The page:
Tech Exec Robert Boris Announces Run for State Rep. of Groton and Stonington

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GROTON — Republican Robert Boris, a technology entrepreneur, has announced his run for state representative of the 41st District, a seat held since 2017 by Democrat Joe de la Cruz who is stepping down. 

Boris, 51, is the president of Command Technology Inc., a software company specializing in the defense, aerospace, power and marine industries. He is a member of the Groton Economic Development Commission and involved in the area’s three chambers of commerce. 

“I think it’s really critical for anybody representing this district to kind of understand the companies, the small businesses that are creating the jobs here and what their environment is like —the regulatory environment and what challenges they are faced with, and all the issues — environmental issues, tax issues, attracting talent to the area,” he said. 

Boris will face Democratic candidate Aundré Bumgardner of Groton, who earlier won the 41st seat as a Republican, but was defeated in his re-election bid by de la Cruz in 2016. 

Boris said one of the tenets of his campaign is diversity of thought, and emphasized that he’s able to work with people from all political parties. 

“I think it’s important that we have a diversity of opinion and with diverse perspectives and so I don’t necessarily see things along party lines,” he said. “I have a hard time with politics getting super partisan, especially at the state and local level — I think we all want Connecticut to thrive.”

He said he has wide experience building teams and helping people with diverse ideas work together. 

“I actually see diversity of opinion and background as a major asset. I’ve always seen that in my professional life in business. It’s helped us in product development whenever we worked on software for different industries,” he said. “That’s my skill set — getting people to work together.”

Boris said honest governance, the second tenet of his campaign, included making government transparent and accountable to constituents, voters and taxpayers. 

He said the government should be honest about where taxes and fees are diverted. For example, he said, there are costs for registering a car that include fees for clean air and greenhouse reduction — except that the funds are diverted into the general fund and not used as they were designated.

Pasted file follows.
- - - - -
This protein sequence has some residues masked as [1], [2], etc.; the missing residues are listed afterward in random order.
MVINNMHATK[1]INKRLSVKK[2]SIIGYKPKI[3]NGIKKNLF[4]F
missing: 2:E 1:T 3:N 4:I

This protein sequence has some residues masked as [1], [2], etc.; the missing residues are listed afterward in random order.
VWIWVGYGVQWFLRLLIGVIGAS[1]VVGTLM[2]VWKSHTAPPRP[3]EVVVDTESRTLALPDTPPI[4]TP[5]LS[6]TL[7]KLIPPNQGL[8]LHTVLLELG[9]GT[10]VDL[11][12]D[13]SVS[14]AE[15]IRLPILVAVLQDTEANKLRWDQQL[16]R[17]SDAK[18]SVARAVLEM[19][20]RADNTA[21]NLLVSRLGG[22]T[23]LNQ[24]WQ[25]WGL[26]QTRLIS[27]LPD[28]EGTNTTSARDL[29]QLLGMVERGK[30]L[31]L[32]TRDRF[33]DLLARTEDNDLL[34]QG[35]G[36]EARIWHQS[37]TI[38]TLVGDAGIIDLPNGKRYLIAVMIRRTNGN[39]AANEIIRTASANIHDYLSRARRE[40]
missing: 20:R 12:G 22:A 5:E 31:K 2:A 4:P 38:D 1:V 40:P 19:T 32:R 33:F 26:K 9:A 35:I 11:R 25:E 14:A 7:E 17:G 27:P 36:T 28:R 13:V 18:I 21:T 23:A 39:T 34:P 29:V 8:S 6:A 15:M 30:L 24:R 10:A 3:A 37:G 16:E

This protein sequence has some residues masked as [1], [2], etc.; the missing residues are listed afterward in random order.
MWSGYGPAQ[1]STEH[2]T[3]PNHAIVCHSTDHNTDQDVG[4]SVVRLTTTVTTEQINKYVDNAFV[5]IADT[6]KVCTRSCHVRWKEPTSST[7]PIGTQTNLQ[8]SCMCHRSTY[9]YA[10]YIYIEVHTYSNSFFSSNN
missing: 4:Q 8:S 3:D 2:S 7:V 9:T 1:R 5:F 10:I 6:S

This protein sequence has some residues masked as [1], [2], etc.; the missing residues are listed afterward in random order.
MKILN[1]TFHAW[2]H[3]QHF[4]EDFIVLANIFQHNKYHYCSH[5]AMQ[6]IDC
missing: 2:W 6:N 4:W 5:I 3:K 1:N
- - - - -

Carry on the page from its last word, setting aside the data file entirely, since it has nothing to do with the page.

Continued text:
“And that’s what’s happened with lottery money, which was supposed to offset local property taxes — doesn’t happen,” he said. “So there’s a lot of game-playing with language in terms of how we represent things [in government].” 

Boris, who is a graduate of the London School of Economics, said he supports “eco-friendly economics,” as part of his third tenet: growth and stewardship. 

“A clean energy production supply chain is not only possible… it’s imperative. If legislators were to focus on economic metrics such as the Levelized Cost of Energy (LCOE)—rather than pandering, politically motivated bylines on climate conditions—we could simultaneously curate both resource diversity and environmentally conscious, high-paying jobs,” he said in a release. 

If elected, he said he will broaden access to the district’s workforce training for maritime and aerospace design-build professionals, which “will be a primary driver of lucrative, long-term careers for the 21st century and beyond.”

He said Groton — and any coastal community — needs to be very aware of the challenges of climate change and rising sea levels.

“We need to address those issues and we need to do it in a way that helps create jobs and sustainability in terms of the livability of our area, whether it’s creating eco-friendly jobs, or clean air production,” he said. 

He said the district needs to have a solid tax base to support the services needed for the community, which includes development aligned with the character of the district. 

“It’s easy to say no to all development, but you can’t have a sustainable community like that, so that’s where stewardship comes in. You need to vet the opportunities that come this way, attract companies that create quality jobs, high paying jobs, that people can raise a family here, and you need to protect the environment in the process.”

Asked how he describes his place in the Republican party, Boris responded:

“I’m not a Trump Republican, or whatever that means,” he said. “I would just like to say in this election, I’m hoping that we can move past cynical political games, where hyper-partisan political operatives find the most extreme or unpopular position of some members of the Republican Party and claim it’s my position by association.”

Boris, who has two daughters ages 15 and 16, has lived in Groton since he was 11. He said that running for office is a natural extension of his longtime involvement in the community. 

“This is synergistic with what I’m already doing in the community. I also have the time in my career now. I’ve accumulated a lot of life experience along with my education that I think is valuable and can be valuable to problem-solving in the community,” he said. 


The state announced new congressional district boundaries in February that removed parts of New London and added portions of Stonington.